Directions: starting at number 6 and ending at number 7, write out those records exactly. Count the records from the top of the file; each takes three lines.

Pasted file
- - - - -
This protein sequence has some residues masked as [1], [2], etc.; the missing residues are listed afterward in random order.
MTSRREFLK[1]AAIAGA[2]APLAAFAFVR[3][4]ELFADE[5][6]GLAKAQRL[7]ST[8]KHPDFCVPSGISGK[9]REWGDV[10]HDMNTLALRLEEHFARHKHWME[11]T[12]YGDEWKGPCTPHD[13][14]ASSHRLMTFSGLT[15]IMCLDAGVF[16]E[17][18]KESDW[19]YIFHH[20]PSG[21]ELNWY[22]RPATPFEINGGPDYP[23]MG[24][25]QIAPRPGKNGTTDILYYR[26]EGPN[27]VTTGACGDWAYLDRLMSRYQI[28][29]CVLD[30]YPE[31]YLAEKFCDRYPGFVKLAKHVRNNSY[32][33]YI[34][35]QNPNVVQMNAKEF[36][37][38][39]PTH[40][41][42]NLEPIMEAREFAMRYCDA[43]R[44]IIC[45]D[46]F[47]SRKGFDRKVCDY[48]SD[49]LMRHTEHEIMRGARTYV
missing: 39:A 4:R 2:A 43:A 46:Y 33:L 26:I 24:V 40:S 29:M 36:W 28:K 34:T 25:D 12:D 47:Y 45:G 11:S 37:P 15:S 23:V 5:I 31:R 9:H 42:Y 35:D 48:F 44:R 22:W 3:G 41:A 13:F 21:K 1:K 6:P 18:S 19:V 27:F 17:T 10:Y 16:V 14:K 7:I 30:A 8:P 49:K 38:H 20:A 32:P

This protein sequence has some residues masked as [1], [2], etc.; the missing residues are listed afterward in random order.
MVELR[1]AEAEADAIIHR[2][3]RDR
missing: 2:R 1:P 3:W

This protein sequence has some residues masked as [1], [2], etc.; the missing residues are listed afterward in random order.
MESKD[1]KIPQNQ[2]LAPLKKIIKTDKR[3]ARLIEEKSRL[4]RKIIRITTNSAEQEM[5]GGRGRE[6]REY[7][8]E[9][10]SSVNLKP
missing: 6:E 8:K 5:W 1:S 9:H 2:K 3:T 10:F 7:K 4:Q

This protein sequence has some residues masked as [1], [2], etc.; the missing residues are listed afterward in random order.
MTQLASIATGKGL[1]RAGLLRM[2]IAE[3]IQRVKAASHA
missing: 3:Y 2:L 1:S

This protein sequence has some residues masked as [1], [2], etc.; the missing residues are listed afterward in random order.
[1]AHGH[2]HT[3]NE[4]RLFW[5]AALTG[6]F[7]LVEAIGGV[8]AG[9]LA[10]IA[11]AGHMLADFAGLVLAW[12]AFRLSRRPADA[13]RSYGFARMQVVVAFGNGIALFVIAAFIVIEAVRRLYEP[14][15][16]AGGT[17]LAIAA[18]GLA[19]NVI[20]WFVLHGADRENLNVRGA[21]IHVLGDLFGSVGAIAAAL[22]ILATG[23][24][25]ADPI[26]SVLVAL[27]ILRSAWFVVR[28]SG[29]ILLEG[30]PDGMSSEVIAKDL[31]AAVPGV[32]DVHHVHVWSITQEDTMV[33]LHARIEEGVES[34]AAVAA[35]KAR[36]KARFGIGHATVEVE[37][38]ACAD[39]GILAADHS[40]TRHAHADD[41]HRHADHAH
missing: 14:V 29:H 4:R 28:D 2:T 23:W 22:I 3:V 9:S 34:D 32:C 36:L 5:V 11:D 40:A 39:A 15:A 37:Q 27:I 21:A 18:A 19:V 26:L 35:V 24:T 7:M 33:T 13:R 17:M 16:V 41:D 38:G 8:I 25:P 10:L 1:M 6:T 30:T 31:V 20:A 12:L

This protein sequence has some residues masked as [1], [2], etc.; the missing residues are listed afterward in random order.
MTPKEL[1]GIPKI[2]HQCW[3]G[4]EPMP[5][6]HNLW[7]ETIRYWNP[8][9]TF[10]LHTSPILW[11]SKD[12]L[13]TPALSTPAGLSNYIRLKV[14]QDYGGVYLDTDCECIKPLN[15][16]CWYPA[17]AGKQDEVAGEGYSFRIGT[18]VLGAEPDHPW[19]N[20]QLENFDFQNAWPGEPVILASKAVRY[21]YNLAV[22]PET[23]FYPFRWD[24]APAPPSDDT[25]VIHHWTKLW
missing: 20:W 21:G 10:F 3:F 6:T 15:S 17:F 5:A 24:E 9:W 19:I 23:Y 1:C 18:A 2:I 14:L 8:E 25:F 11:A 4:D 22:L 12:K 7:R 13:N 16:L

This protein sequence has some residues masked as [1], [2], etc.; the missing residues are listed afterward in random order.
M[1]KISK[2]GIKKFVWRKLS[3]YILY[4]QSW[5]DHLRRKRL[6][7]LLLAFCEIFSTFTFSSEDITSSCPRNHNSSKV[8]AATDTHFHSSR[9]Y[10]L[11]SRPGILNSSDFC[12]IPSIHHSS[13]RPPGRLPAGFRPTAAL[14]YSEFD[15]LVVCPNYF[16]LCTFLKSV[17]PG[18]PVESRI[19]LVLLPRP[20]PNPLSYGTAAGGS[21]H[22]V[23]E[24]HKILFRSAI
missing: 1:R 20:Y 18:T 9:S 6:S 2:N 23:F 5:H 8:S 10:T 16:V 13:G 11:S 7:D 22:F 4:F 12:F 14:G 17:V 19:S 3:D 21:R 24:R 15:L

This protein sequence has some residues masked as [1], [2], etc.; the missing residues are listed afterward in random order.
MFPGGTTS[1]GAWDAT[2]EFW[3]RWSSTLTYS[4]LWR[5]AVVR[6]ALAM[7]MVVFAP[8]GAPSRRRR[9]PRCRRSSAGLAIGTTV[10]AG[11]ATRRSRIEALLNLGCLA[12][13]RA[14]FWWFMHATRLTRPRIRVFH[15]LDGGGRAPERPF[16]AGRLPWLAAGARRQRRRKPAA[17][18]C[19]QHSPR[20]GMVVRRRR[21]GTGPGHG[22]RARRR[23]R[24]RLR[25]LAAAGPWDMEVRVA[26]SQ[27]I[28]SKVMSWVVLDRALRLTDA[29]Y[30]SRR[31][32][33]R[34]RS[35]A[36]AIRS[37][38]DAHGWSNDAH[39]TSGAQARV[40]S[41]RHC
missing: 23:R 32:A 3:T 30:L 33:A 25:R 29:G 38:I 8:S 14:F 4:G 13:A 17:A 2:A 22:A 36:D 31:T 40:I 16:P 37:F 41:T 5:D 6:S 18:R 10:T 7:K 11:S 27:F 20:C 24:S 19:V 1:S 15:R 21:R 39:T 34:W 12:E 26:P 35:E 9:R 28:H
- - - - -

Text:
This protein sequence has some residues masked as [1], [2], etc.; the missing residues are listed afterward in random order.
MTPKEL[1]GIPKI[2]HQCW[3]G[4]EPMP[5][6]HNLW[7]ETIRYWNP[8][9]TF[10]LHTSPILW[11]SKD[12]L[13]TPALSTPAGLSNYIRLKV[14]QDYGGVYLDTDCECIKPLN[15][16]CWYPA[17]AGKQDEVAGEGYSFRIGT[18]VLGAEPDHPW[19]N[20]QLENFDFQNAWPGEPVILASKAVRY[21]YNLAV[22]PET[23]FYPFRWD[24]APAPPSDDT[25]VIHHWTKLW
missing: 20:W 21:G 10:F 3:F 6:T 15:S 17:F 5:A 24:E 9:W 19:I 23:Y 1:C 18:A 2:I 14:L 8:E 25:F 11:A 4:D 22:L 12:K 7:R 13:N 16:L

This protein sequence has some residues masked as [1], [2], etc.; the missing residues are listed afterward in random order.
M[1]KISK[2]GIKKFVWRKLS[3]YILY[4]QSW[5]DHLRRKRL[6][7]LLLAFCEIFSTFTFSSEDITSSCPRNHNSSKV[8]AATDTHFHSSR[9]Y[10]L[11]SRPGILNSSDFC[12]IPSIHHSS[13]RPPGRLPAGFRPTAAL[14]YSEFD[15]LVVCPNYF[16]LCTFLKSV[17]PG[18]PVESRI[19]LVLLPRP[20]PNPLSYGTAAGGS[21]H[22]V[23]E[24]HKILFRSAI
missing: 1:R 20:Y 18:T 9:S 6:S 2:N 23:F 5:H 8:S 10:T 16:V 13:G 11:S 7:D 22:F 4:F 12:F 14:G 17:V 19:S 3:D 21:R 24:R 15:L